All the seed packs are from heirloom seed company Landreth Seed and have a sell-by date of 2019, but should still be viable.

If you are a community garden, farm, school garden, garden club, little free library, etc. and want 20 or more seed packs, send a pre-paid Priority Mail flat-rate envelope. Include a note listing which seeds you want and a few alternatives, in case we run out of certain kinds. We will fill the orders on a first-come, first-served basis.

Send your pre-paid Priority Mail flat-rate envelope by April 30 to:

Washington Gardener Magazine Seed Giveaway
826 Philadelphia Ave.
Silver Spring MD 20910

A donation* of $5 to Seed Swap Day for any seeds received is a wonderful way to support our annual Washington Gardener Magazine Seed Exchanges, but is not required. Here is how to donate via Paypal: go to and click on the "Donate" icon on the upper right corner of the page.

*Note that the donation is not tax-deductible, but is much appreciated to keep our seed-sharing mission alive!

LOCAL ALERT: If you are in or near the DC area, we are placing seeds in Little Free Library (LFL) locations throughout the neighborhoods. If you have an LFL in the area and would like to be a seed distribution point. Contact us by placing a comment below. We will then arrange to drop off seed packs to you.

A HUGE THANK YOU to American Meadows/Landreth Seeds for donating these seeds to our annual Seed Exchanges!

Wednesday, April 07, 2021

Plant Profile: Wild Violet

Wild Violets (Viola sp.) are a sweet little wildflower with heart-shaped foliage and tiny purple flowers. There is also the closely related Confederate Violet, which has white flowers with purple streaks.

A lawn of Wild Violets can be a lovely sight in early spring, though some consider this dainty flower to be more of a weed than a welcome garden plant. However, they are a native wildflower that is the host plant for several kinds of fritillary butterflies and can have a place in your home landscape.  They make a nice groundcover in a woodland garden and can also be grown easily in a container.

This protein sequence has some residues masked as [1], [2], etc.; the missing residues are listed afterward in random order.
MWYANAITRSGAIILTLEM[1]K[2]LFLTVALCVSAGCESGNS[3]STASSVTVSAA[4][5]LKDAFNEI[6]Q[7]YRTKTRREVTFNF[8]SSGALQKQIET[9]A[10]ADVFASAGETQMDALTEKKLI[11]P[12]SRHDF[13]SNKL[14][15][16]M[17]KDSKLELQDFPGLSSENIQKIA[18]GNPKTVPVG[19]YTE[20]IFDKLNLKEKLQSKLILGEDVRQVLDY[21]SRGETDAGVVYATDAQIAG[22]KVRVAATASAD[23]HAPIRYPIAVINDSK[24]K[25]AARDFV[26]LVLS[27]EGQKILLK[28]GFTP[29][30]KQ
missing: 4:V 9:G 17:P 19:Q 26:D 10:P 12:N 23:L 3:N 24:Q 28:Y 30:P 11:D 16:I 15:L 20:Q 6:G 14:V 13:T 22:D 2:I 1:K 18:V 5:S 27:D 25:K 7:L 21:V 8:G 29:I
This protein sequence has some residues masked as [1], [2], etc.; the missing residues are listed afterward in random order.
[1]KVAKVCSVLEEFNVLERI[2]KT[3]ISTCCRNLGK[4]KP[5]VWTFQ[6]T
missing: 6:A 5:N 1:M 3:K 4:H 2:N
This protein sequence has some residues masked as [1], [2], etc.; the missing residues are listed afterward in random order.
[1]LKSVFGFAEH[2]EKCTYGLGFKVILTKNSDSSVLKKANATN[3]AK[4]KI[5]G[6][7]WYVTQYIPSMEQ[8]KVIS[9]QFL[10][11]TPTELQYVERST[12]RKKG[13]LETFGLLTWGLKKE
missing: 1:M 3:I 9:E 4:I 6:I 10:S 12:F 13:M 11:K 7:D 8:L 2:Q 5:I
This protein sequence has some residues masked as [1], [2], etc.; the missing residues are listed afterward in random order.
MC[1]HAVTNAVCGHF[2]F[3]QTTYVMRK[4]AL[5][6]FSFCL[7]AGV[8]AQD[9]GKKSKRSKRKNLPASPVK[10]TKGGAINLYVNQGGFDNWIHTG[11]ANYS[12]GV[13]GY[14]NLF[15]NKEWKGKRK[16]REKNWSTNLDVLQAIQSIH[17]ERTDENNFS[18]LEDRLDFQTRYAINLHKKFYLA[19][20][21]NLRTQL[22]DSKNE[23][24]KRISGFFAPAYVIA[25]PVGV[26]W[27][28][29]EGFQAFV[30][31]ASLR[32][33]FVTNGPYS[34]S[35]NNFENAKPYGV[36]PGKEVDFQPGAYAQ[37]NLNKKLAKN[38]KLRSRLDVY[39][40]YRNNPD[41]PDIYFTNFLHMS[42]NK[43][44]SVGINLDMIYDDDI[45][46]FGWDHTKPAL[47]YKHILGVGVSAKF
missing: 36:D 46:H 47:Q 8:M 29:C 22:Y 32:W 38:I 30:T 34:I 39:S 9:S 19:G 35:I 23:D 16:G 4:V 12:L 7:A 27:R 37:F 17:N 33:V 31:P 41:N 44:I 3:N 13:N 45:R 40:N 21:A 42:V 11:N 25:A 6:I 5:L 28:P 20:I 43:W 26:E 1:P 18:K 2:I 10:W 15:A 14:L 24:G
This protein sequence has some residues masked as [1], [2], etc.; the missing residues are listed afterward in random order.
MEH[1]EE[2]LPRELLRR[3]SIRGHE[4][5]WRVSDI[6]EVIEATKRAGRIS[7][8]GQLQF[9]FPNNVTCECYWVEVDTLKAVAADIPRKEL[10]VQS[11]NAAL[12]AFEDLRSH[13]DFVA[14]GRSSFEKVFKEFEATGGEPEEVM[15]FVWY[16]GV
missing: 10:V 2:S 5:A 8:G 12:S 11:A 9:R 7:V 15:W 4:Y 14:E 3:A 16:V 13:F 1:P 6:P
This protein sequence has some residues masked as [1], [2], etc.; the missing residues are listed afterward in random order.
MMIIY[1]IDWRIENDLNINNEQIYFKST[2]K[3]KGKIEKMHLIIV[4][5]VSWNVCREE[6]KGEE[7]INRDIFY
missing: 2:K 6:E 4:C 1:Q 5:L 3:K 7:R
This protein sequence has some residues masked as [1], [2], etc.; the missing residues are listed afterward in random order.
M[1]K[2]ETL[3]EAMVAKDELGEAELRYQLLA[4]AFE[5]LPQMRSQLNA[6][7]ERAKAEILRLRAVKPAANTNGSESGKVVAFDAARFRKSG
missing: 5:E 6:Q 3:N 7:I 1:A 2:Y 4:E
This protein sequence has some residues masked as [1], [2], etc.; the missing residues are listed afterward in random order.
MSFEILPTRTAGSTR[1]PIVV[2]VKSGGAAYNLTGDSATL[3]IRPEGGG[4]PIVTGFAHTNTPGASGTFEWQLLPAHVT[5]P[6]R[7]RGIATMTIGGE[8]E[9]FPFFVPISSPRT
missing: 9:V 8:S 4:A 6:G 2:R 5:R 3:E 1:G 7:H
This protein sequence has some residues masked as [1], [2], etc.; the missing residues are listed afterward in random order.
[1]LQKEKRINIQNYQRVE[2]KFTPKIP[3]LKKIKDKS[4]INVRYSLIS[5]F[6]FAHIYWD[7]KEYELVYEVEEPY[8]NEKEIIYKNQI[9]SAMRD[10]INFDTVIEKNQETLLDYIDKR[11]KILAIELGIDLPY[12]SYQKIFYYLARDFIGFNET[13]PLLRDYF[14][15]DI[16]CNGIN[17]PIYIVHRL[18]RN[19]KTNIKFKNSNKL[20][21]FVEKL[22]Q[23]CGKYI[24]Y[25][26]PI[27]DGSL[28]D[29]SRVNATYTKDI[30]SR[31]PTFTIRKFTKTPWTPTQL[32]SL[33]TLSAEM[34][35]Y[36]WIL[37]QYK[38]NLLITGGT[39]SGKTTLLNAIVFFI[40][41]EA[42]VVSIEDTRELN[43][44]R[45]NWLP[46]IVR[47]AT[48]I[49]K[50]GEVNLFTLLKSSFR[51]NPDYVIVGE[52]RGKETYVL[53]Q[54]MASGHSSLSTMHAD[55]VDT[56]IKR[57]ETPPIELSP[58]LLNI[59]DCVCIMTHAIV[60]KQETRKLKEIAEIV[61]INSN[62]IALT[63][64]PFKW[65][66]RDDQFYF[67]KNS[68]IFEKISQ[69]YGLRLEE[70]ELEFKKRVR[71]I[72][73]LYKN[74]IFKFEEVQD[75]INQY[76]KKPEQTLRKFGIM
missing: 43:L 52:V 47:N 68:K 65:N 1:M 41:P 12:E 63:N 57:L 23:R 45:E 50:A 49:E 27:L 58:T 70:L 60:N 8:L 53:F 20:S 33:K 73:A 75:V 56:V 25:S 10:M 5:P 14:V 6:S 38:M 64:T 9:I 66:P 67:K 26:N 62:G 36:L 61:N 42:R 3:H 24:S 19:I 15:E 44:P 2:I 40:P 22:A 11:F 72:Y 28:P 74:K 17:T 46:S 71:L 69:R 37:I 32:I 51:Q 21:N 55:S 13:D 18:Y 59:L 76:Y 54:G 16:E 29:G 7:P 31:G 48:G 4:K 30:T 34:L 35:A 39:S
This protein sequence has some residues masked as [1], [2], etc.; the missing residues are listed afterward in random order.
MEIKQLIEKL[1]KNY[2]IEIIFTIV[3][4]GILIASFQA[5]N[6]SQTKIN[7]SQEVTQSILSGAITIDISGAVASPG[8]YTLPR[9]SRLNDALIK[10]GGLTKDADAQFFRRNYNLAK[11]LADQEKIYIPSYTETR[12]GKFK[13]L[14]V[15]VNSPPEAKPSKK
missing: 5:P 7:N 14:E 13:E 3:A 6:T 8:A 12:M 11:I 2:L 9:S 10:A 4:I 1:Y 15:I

They need virtually no care, except to cut the ground-level brown flowers back to prevent seeding, if you do not want them to reproduce by self-sowing. They also expand in clumps through underground rhizomes.

Wild Violets are edible and are a favorite of foragers. You can eat both the flowers and foliage. A purple syrup can be made from the flowers to flavor a cocktail and add a fun coloring to baked goods.

Wild Violets - You Can Grow That!

 If you enjoy this video, please give it a thumbs up and subscribe to our Youtube channel (thank you!)

Remember to TURN ON notifications to know when our new videos are out 

The video was produced by Washington Gardener Magazine.

Visuals by Khloe Quill
Audio by Kathy Jentz

 FIND Washington Gardener Magazine ONLINE


~ Podcast: GardenDC

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Gifts for Gardeners ~ Gardening Gifts ~ Cool Gardening Gift Ideas

Today is Amazon Prime Day, so I thought I'd again share the garden products I use almost every day. These are the tried-and-true w...